Long Beach-Federal Collaboration Improves Navigation

LONG BEACH— Imagine navigating a container ship that can be as long as 984 feet through a pathway dredged to a depth of about 76 feet, with no lines, signs or lights to help guide you. This job belongs to a port pilot who is tasked with guiding ships through a specific port’s or harbor’s intricate and often challenging waters and is responsible for the safe arrivals and departures of massive cargo vessels entering and exiting busy seaports.

Thanks to the Port of Long Beach, Jacobsen Pilot Service and the National Oceanic and Atmospheric Administration (NOAA), port pilots throughout the U.S. will now have a new high-precision navigation tool that makes shepherding ships through the underwater terrain unique to each port safer than ever. The new tool is called S-102, a set of data files developed under NOAA’s Precision Marine Navigation Program.

“The Port of Long Beach handles cargo valued at more than $200 billion every year, and safety is our No. 1 priority in everything we do,” said Long Beach Harbor Commission President Bobby Olvera Jr in a press release. “We are proud to have partnered with NOAA and Jacobsen to pioneer the next-generation tool that increases the navigational safety of our waterways and sets a new standard for the rest of the nation.”

“Our highly skilled in-house survey team makes Long Beach the ideal port to develop this new resource,” said Port CEO Mario Cordero. “Most ports do not have their own survey teams, let alone one with the talent, expertise and cutting-edge equipment we invest in, so we can regularly inspect and maintain the 4,600 acres of water that surrounds our world-class gateway.”

S-102 files provide high-resolution depth data that can be added to NOAA’s standard Electronic Navigational Chart (ENC). While the standard charts show the shoreline, breakwater, buoys and land area, S-102 files allow users to create detailed custom depth contours in their navigation systems and depict the seafloor in greater detail. Having worked closely with NOAA on numerous initiatives for over 30 years, Jacobsen was the obvious choice to collaborate with the federal agency to demonstrate the new tool.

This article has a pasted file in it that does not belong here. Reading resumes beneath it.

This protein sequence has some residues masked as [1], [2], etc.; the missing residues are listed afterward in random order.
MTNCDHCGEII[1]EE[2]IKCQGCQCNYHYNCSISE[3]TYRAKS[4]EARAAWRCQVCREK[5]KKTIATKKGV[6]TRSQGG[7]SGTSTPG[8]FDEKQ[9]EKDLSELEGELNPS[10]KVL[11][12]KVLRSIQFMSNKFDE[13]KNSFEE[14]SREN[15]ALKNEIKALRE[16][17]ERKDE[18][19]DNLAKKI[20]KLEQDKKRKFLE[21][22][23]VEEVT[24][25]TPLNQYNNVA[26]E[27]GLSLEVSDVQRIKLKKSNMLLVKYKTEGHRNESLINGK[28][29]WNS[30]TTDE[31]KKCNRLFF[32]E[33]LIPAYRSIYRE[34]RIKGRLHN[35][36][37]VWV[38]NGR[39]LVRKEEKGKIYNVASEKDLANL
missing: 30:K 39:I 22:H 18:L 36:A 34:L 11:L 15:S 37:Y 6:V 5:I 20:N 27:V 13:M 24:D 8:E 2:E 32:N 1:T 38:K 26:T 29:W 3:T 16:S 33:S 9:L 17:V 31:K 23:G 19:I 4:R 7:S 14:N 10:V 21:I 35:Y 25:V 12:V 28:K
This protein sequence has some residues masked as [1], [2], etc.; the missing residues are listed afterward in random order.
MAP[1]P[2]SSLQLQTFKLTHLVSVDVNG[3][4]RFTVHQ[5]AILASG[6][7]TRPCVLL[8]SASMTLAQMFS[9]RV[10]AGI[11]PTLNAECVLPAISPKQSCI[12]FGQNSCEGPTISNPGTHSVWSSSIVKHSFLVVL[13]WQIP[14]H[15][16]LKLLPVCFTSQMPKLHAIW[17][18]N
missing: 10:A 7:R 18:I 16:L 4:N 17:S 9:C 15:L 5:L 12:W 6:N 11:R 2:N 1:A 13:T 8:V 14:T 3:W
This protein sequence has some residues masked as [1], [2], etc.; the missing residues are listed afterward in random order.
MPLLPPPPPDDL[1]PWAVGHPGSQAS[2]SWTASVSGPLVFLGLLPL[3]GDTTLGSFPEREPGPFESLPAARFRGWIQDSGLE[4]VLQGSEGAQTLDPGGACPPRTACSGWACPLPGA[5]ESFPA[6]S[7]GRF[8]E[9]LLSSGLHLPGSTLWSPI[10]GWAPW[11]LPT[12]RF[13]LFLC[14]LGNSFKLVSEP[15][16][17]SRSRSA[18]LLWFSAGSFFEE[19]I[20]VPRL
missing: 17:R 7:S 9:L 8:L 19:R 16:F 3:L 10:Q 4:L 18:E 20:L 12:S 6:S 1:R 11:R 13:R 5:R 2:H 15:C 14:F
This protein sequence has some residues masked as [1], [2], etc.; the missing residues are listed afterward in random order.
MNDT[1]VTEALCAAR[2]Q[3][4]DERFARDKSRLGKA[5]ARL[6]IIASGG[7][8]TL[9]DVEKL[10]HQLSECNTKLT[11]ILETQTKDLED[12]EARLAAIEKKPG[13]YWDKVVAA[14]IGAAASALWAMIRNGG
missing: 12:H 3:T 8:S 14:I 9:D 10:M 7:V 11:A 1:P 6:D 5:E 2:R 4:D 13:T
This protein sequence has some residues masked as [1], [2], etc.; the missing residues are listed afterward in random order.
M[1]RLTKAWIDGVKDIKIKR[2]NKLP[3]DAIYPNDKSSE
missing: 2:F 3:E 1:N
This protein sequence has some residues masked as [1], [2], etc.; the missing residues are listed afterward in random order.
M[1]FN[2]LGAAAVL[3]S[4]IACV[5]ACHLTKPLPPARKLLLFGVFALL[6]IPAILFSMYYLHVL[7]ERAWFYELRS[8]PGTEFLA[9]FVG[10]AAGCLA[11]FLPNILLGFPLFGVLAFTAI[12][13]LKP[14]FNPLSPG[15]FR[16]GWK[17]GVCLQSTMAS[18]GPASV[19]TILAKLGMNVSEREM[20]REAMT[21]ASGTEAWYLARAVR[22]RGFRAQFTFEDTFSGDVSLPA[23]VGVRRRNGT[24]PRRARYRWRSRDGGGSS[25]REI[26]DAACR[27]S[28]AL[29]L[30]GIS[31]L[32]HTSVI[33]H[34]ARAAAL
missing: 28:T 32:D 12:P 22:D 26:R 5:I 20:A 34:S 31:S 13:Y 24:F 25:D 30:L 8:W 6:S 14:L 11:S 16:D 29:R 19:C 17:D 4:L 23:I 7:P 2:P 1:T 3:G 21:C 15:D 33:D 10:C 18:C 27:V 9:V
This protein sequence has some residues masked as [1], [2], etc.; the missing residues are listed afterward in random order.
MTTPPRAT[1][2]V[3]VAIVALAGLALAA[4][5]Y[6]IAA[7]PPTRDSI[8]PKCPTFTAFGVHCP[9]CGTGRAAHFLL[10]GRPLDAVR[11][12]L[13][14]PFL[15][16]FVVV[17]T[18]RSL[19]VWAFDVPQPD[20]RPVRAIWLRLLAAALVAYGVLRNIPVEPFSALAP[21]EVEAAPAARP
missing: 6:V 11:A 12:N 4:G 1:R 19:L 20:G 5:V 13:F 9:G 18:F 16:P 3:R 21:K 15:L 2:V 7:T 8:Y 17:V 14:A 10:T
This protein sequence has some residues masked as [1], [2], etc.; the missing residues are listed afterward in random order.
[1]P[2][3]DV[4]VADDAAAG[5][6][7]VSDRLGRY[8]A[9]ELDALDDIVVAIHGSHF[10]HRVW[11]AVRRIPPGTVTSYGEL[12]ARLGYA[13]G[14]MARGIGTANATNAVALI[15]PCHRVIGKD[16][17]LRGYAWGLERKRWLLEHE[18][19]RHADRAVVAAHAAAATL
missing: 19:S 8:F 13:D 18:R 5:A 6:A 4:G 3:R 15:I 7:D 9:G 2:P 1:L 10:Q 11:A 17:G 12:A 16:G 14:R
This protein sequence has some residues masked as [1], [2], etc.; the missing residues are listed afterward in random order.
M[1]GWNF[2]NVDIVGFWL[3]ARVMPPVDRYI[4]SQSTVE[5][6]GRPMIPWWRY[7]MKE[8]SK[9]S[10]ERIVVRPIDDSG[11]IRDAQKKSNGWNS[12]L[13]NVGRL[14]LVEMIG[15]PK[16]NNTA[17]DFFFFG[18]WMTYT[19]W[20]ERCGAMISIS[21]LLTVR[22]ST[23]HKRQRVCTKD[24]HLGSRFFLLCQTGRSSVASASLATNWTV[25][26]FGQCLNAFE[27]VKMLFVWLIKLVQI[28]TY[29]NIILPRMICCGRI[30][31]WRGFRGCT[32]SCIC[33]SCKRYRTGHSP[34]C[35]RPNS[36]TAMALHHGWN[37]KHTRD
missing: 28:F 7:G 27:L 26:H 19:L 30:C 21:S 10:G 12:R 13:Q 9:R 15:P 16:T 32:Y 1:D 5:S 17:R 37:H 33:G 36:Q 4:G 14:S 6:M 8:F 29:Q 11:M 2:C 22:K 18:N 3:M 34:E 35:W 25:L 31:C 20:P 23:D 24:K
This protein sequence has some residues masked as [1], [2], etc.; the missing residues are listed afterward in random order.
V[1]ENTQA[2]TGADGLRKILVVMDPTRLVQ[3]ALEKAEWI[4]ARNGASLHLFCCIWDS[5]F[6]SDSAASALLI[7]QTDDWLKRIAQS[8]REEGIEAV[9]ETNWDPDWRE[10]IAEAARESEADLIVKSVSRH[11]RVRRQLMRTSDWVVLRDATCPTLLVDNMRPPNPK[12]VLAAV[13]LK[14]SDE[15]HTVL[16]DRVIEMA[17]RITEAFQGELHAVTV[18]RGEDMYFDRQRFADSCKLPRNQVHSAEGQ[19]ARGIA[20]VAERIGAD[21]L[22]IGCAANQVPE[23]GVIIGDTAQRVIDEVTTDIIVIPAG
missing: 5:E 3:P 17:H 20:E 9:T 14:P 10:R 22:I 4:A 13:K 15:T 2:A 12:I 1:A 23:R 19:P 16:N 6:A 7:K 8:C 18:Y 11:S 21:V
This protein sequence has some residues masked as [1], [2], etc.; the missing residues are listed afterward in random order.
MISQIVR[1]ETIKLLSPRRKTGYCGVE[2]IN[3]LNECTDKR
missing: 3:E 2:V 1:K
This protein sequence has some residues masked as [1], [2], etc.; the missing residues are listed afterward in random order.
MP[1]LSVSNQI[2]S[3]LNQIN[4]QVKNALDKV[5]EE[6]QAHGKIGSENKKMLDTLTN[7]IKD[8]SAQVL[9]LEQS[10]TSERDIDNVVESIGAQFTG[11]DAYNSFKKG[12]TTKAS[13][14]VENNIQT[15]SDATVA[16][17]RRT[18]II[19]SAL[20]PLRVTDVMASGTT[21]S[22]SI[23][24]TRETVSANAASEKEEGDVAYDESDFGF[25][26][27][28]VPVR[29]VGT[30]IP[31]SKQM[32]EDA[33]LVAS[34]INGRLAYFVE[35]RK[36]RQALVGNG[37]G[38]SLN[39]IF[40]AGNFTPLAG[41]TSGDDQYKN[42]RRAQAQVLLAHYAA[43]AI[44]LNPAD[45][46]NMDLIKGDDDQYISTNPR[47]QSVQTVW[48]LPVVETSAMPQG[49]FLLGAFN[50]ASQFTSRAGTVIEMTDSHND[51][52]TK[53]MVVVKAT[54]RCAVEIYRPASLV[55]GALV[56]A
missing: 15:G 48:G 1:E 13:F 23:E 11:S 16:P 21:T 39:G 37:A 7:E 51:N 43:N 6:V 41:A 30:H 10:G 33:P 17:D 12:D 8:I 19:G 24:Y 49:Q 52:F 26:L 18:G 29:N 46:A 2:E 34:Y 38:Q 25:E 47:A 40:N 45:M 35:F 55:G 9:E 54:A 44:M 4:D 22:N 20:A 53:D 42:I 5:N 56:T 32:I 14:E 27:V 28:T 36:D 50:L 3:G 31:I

Jacobsen was also the top choice because it routinely upgrades its technology, which includes software that analyzes water levels, tides, currents, waves and weather. This information can be integrated with digital charts, arming port pilots – many of them so experienced that they can draw the contours of San Pedro Bay from memory – with greater situational awareness of dynamic conditions in real-time.

“There is no room for error,” said Thomas Jacobsen, president of Jacobsen Pilot Service. “We’re moving the largest ships in the world and we need all the precision we can get. We’re talking about fully loaded supertankers that are 1,100 feet long, 200 feet wide and comparable in depth to a seven-story building.”

Under such conditions, the task is like threading a needle. According to Jacobsen, these ships have a draft of 69 feet in a channel that is 76 feet deep. He explained that the port is already close to the bottom, and 1 degree of pitch can increase the ship’s draft by 10 feet. The port has to use positive tides (or a rising tide), highly accurate S-102 charts and sophisticated ship dynamic modeling programs that predict the ship’s motion in the given sea state so pilots can safely navigate these ships into the port.

The S-102 files are the product of nearly a decade of collaboration. Jacobsen said the port’s Survey Division was integral to the evolution of the digital resource. “They understand the language of bathymetry and hydrography and quickly deliver the most current data to NOAA.”